A very costly language barrier
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A very costly language barrier


Crime doesn’t pay — this mantra ought to be drilled into the minds of bankers by now. But as I found to my amusement this week, loose morals in finance are far from a thing of the past.

No need to read about a banking scandal on the other side of the world: my neighbourhood watering hole provided me with the latest juicy tale.

Down at the American Bar, a former colleague told me how a junior associate of his tried to cheat his employer, but was caught red handed. 

You see, the bank thought it would be a good idea to get their non-Chinese speaking analysts to learn Mandarin, given China is such an important source of business these days.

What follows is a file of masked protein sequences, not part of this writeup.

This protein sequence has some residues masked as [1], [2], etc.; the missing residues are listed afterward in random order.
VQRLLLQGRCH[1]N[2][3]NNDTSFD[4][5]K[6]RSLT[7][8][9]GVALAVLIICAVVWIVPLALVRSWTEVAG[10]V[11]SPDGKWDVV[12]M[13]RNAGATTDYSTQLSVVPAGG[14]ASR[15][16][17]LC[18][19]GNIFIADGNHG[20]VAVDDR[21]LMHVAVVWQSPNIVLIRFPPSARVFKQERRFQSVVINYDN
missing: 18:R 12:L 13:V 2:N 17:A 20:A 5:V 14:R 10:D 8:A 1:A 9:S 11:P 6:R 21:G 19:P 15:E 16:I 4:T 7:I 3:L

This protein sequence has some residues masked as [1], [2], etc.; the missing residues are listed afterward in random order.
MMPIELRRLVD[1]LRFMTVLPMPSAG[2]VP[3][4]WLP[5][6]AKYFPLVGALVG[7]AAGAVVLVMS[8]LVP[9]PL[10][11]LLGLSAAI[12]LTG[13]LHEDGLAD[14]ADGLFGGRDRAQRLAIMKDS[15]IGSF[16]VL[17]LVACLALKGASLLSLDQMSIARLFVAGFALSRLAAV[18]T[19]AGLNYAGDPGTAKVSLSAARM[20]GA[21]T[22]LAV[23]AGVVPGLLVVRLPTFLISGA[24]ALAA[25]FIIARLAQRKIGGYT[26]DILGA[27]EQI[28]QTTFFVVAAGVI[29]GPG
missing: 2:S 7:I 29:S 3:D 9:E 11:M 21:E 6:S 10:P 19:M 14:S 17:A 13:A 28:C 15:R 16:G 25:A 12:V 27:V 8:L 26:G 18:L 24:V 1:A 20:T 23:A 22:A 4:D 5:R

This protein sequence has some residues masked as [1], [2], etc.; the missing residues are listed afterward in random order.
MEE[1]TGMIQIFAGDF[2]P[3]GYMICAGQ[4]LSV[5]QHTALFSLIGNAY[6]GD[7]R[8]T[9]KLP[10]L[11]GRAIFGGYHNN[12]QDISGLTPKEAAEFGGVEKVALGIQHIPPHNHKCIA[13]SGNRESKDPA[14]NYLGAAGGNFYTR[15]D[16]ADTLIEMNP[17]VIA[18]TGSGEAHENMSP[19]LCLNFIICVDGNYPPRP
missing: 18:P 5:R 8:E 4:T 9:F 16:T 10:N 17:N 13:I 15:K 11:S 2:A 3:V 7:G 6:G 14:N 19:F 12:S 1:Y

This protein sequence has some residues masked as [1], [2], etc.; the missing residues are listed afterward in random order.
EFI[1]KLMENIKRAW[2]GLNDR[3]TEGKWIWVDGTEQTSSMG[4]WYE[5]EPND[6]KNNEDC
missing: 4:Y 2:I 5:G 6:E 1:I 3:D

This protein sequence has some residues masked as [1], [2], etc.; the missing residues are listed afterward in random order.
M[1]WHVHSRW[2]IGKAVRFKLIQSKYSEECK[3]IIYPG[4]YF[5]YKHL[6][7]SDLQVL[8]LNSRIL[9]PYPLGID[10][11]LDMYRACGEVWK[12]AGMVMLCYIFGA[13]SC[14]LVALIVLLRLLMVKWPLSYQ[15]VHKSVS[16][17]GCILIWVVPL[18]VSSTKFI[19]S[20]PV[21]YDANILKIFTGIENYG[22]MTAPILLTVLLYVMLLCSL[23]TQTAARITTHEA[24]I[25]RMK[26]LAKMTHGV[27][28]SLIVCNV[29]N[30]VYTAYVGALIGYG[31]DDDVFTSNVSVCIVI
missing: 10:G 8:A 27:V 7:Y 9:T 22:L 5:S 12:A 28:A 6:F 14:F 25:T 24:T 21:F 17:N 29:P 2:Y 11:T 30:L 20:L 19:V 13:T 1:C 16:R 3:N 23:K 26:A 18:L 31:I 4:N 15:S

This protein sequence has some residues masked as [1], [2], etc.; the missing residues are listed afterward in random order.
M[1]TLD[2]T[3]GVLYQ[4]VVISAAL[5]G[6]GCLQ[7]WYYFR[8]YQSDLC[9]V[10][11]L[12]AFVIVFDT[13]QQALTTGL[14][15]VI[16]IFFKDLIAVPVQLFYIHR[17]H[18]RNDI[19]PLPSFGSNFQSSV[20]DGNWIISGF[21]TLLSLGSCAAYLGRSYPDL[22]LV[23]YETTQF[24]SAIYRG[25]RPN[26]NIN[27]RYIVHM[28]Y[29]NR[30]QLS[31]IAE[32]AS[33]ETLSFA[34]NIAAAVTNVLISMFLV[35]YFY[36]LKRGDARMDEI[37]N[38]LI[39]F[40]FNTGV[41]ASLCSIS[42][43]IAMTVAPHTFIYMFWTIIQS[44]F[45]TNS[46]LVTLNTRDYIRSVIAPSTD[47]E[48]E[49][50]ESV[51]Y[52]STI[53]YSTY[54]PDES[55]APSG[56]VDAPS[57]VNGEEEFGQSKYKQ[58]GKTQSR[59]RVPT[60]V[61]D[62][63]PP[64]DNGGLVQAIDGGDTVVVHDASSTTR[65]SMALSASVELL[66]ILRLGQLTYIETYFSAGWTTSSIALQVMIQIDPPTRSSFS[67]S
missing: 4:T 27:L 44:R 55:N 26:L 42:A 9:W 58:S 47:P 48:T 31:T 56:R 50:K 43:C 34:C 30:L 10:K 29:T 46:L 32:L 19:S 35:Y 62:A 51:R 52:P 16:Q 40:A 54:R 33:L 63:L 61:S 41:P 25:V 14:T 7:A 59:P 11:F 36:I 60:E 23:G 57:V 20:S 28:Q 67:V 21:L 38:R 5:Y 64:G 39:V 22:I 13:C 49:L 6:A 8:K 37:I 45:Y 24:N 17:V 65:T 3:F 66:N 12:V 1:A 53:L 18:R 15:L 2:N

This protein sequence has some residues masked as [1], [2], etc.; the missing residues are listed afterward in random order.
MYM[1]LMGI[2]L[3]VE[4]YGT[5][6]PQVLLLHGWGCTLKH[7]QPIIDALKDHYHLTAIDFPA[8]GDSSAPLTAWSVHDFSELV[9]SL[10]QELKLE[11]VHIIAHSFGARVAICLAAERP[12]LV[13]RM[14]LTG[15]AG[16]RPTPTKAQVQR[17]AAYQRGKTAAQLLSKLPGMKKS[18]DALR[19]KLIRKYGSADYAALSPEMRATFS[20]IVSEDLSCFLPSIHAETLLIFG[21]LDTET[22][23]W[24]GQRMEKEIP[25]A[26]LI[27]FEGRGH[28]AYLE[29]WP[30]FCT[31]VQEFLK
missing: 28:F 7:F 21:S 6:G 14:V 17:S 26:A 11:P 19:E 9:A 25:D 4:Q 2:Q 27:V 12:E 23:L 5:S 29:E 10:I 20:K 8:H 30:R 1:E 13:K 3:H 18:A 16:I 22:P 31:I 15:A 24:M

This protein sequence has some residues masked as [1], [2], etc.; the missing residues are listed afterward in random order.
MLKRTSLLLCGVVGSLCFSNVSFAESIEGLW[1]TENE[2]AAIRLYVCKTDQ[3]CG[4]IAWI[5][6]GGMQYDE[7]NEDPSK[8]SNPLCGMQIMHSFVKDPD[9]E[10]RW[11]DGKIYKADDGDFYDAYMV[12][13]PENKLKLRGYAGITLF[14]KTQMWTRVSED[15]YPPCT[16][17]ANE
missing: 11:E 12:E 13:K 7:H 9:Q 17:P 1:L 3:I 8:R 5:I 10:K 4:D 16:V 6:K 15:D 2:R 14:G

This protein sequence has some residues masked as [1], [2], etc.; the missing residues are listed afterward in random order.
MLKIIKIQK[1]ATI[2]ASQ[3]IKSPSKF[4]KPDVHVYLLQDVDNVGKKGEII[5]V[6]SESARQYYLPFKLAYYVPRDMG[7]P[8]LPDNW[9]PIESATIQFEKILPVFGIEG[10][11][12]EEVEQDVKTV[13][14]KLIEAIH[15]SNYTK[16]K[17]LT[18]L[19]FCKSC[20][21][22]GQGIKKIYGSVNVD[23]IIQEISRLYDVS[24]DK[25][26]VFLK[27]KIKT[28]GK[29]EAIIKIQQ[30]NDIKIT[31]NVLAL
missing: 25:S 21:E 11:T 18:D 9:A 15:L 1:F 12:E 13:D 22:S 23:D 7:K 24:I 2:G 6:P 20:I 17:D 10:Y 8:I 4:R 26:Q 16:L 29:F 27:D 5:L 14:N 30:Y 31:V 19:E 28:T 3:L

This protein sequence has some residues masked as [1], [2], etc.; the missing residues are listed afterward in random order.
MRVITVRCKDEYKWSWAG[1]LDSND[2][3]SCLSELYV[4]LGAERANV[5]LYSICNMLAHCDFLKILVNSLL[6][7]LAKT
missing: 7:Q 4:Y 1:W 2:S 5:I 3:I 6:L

So they asked employees to hire their own tutors and claim the fees from the bank. But this junior associate, a lad in his 20s, thought he could outsmart the system and rake in some money to make up for the paltry bonus last year.

He devised a scheme where he and his “tutor” — really his mate who was unemployed — faked an invoice to claim money for themselves.

Admittedly it wasn’t a large amount, but it didn't take long for the chap to be found out. Thinking he was now close to fluent in the language, his bosses took him on an important pitch to Shanghai. But without any Mandarin, the junior stuttered and fumbled his way through the meeting.

Needless to say, the client wasn’t impressed — and neither were the chap’s bosses. And with the mandate gone, the lad was thrown out shortly after.

They never learn, do they? If you can’t do the time, don’t commit the crime.